Welcome to the University of Big Oil. According to a report released yesterday by the Center for American Progress, $833 million dollars in grants from major oil companies may have compromised the ethics of energy research at major universities.
Corporate sponsorship of research is hardly new, but report author Jennifer Washburn, who penned the book University Inc.: The Corporate Corruption of Higher Education in 2006, contends that the rules that universities rely on to ensure independence and impartiality have been largely set aside to procure 10 lucrative alternative-energy research grants from energy giants BP, Chevron, and ConocoPhillips.
According to Big Oil Goes to College, “In nine of the 10 energy-research agreements we analyzed, the university partners failed to retain majority academic control over the central governing body charged with directing the university-industry alliance. Four of the 10 alliances actually give the industry sponsors full governance control.”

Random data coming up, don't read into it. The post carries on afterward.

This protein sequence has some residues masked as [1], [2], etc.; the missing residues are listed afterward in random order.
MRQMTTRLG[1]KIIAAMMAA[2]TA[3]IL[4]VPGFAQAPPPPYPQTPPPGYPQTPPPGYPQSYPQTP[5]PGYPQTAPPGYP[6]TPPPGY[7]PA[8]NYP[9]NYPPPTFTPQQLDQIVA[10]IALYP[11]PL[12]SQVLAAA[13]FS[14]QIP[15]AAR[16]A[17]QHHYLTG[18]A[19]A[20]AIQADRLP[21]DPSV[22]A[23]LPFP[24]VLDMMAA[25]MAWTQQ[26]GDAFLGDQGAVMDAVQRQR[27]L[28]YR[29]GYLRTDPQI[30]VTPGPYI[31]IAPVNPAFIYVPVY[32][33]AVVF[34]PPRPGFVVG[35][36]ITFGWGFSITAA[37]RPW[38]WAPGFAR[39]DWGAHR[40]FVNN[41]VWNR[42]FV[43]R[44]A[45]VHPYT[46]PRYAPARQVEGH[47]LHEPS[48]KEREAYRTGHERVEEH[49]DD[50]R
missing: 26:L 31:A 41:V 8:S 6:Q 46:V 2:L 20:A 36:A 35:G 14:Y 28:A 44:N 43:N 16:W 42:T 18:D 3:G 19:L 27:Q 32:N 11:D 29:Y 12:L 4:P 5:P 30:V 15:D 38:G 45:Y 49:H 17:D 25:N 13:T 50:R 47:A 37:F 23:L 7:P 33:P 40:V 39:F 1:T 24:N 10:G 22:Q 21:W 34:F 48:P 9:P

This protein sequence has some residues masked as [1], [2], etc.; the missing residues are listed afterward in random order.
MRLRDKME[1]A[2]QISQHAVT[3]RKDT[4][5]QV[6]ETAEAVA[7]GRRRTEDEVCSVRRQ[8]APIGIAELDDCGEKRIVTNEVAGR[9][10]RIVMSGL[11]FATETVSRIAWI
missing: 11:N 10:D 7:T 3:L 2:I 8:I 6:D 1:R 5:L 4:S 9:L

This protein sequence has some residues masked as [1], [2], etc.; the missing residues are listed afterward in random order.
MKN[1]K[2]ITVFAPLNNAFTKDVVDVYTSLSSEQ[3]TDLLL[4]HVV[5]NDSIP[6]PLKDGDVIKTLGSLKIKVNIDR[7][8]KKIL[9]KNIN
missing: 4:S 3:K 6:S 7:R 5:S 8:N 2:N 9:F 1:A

The report says that Stanford University’s $225 million in funding from a consortium of companies led by ExxonMobil to study technology to curb greenhouse gas emissions has come at a steep price: “As part of the Stanford contract, industry controls all four voting seats on the research alliance's governing body, and peer review of faculty research proposals is done ‘at the discretion of industry sponsors’." And the executive committee overseeing BP’s 10-year, $500 million sponsorship of the Energy Biosciences Institute at the University of California and University of Illinois, long criticized by researcher Washburn, consists of 3 members with financial ties to firms that could profit from the institute’s research, and a remaining ten members with vested interests that “could compromise their ability to evaluate incoming faculty research in an impartial and disinterested manner.”
For their part, officials at Stanford, the University of California, and the University of Illinois say they have adequate safeguards in place.